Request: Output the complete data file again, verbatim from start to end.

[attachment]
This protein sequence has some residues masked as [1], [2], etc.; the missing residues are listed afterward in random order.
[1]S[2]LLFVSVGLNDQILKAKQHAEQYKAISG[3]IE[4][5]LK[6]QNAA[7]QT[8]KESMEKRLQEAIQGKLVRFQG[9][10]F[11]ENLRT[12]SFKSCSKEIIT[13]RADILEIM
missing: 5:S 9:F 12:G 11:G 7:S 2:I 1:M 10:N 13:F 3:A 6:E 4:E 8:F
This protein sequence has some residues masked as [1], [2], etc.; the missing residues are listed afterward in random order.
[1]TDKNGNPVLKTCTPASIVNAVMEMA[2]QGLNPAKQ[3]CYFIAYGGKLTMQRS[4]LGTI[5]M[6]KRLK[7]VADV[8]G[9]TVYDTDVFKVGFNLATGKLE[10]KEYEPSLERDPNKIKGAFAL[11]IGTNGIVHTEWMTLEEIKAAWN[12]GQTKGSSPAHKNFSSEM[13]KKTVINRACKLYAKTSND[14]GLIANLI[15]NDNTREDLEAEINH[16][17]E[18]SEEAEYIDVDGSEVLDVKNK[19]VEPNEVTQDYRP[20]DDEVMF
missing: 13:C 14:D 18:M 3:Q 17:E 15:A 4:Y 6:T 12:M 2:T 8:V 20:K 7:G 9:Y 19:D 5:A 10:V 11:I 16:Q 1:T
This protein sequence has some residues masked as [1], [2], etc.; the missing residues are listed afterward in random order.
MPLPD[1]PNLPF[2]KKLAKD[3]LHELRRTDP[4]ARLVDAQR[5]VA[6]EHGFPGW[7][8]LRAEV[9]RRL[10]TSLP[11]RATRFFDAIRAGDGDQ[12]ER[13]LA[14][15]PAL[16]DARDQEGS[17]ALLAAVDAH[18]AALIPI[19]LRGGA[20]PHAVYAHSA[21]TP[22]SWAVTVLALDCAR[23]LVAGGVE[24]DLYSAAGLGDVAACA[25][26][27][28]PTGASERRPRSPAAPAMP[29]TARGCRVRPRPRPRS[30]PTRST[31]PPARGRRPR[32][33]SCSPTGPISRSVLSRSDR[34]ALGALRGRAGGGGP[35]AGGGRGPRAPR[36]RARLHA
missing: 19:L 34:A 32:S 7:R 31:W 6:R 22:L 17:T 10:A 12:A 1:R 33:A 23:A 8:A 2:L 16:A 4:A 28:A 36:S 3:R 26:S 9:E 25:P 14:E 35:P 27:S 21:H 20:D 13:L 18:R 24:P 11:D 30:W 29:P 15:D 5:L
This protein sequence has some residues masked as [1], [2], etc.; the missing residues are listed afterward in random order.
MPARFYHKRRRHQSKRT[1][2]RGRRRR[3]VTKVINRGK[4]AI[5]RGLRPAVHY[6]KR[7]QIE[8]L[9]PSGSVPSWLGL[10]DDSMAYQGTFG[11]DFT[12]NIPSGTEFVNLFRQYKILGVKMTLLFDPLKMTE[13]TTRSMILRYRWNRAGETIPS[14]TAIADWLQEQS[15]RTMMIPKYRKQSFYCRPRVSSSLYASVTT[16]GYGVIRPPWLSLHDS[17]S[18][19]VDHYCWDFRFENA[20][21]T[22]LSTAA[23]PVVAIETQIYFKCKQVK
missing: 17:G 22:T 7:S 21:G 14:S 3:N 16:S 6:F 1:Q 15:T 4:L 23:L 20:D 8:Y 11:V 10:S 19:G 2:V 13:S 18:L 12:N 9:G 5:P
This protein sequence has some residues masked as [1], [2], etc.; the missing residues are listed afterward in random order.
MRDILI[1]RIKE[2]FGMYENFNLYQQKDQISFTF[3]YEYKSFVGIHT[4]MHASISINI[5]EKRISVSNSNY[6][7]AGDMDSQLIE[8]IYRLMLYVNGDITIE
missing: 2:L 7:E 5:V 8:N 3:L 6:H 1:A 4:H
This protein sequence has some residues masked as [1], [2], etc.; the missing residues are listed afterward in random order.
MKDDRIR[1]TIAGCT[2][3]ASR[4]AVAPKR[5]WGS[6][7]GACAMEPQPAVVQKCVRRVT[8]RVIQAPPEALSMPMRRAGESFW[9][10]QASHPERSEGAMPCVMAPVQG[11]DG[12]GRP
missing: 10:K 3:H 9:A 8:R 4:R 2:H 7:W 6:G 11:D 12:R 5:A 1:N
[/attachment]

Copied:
This protein sequence has some residues masked as [1], [2], etc.; the missing residues are listed afterward in random order.
[1]S[2]LLFVSVGLNDQILKAKQHAEQYKAISG[3]IE[4][5]LK[6]QNAA[7]QT[8]KESMEKRLQEAIQGKLVRFQG[9][10]F[11]ENLRT[12]SFKSCSKEIIT[13]RADILEIM
missing: 5:S 9:F 12:G 11:G 7:S 2:I 1:M 10:N 13:F 3:A 6:E 4:E 8:F
This protein sequence has some residues masked as [1], [2], etc.; the missing residues are listed afterward in random order.
[1]TDKNGNPVLKTCTPASIVNAVMEMA[2]QGLNPAKQ[3]CYFIAYGGKLTMQRS[4]LGTI[5]M[6]KRLK[7]VADV[8]G[9]TVYDTDVFKVGFNLATGKLE[10]KEYEPSLERDPNKIKGAFAL[11]IGTNGIVHTEWMTLEEIKAAWN[12]GQTKGSSPAHKNFSSEM[13]KKTVINRACKLYAKTSND[14]GLIANLI[15]NDNTREDLEAEINH[16][17]E[18]SEEAEYIDVDGSEVLDVKNK[19]VEPNEVTQDYRP[20]DDEVMF
missing: 13:C 14:D 18:M 3:Q 17:E 15:A 4:Y 6:T 12:M 2:T 8:V 20:K 7:G 9:Y 19:D 5:A 10:V 11:I 16:Q 1:T
This protein sequence has some residues masked as [1], [2], etc.; the missing residues are listed afterward in random order.
MPLPD[1]PNLPF[2]KKLAKD[3]LHELRRTDP[4]ARLVDAQR[5]VA[6]EHGFPGW[7][8]LRAEV[9]RRL[10]TSLP[11]RATRFFDAIRAGDGDQ[12]ER[13]LA[14][15]PAL[16]DARDQEGS[17]ALLAAVDAH[18]AALIPI[19]LRGGA[20]PHAVYAHSA[21]TP[22]SWAVTVLALDCAR[23]LVAGGVE[24]DLYSAAGLGDVAACA[25][26][27][28]PTGASERRPRSPAAPAMP[29]TARGCRVRPRPRPRS[30]PTRST[31]PPARGRRPR[32][33]SCSPTGPISRSVLSRSDR[34]ALGALRGRAGGGGP[35]AGGGRGPRAPR[36]RARLHA
missing: 19:L 34:A 32:S 7:R 31:W 6:R 22:L 17:T 10:A 12:A 1:R 33:A 23:A 8:A 2:L 16:A 4:A 28:A 36:S 3:R 26:S 9:E 25:P 14:E 35:P 27:S 21:H 20:D 13:L 18:R 24:P 11:D 30:W 29:P 15:D 5:L
This protein sequence has some residues masked as [1], [2], etc.; the missing residues are listed afterward in random order.
MPARFYHKRRRHQSKRT[1][2]RGRRRR[3]VTKVINRGK[4]AI[5]RGLRPAVHY[6]KR[7]QIE[8]L[9]PSGSVPSWLGL[10]DDSMAYQGTFG[11]DFT[12]NIPSGTEFVNLFRQYKILGVKMTLLFDPLKMTE[13]TTRSMILRYRWNRAGETIPS[14]TAIADWLQEQS[15]RTMMIPKYRKQSFYCRPRVSSSLYASVTT[16]GYGVIRPPWLSLHDS[17]S[18][19]VDHYCWDFRFENA[20][21]T[22]LSTAA[23]PVVAIETQIYFKCKQVK
missing: 17:G 22:T 7:S 21:G 14:S 3:N 16:S 6:F 1:Q 15:T 4:L 23:L 20:D 8:Y 11:V 10:S 19:G 2:V 13:S 18:L 12:N 9:G 5:P
This protein sequence has some residues masked as [1], [2], etc.; the missing residues are listed afterward in random order.
MRDILI[1]RIKE[2]FGMYENFNLYQQKDQISFTF[3]YEYKSFVGIHT[4]MHASISINI[5]EKRISVSNSNY[6][7]AGDMDSQLIE[8]IYRLMLYVNGDITIE
missing: 2:L 7:E 5:V 8:N 3:L 6:H 1:A 4:H
This protein sequence has some residues masked as [1], [2], etc.; the missing residues are listed afterward in random order.
MKDDRIR[1]TIAGCT[2][3]ASR[4]AVAPKR[5]WGS[6][7]GACAMEPQPAVVQKCVRRVT[8]RVIQAPPEALSMPMRRAGESFW[9][10]QASHPERSEGAMPCVMAPVQG[11]DG[12]GRP
missing: 10:K 3:H 9:A 8:R 4:R 2:H 7:W 6:G 11:D 12:R 5:A 1:N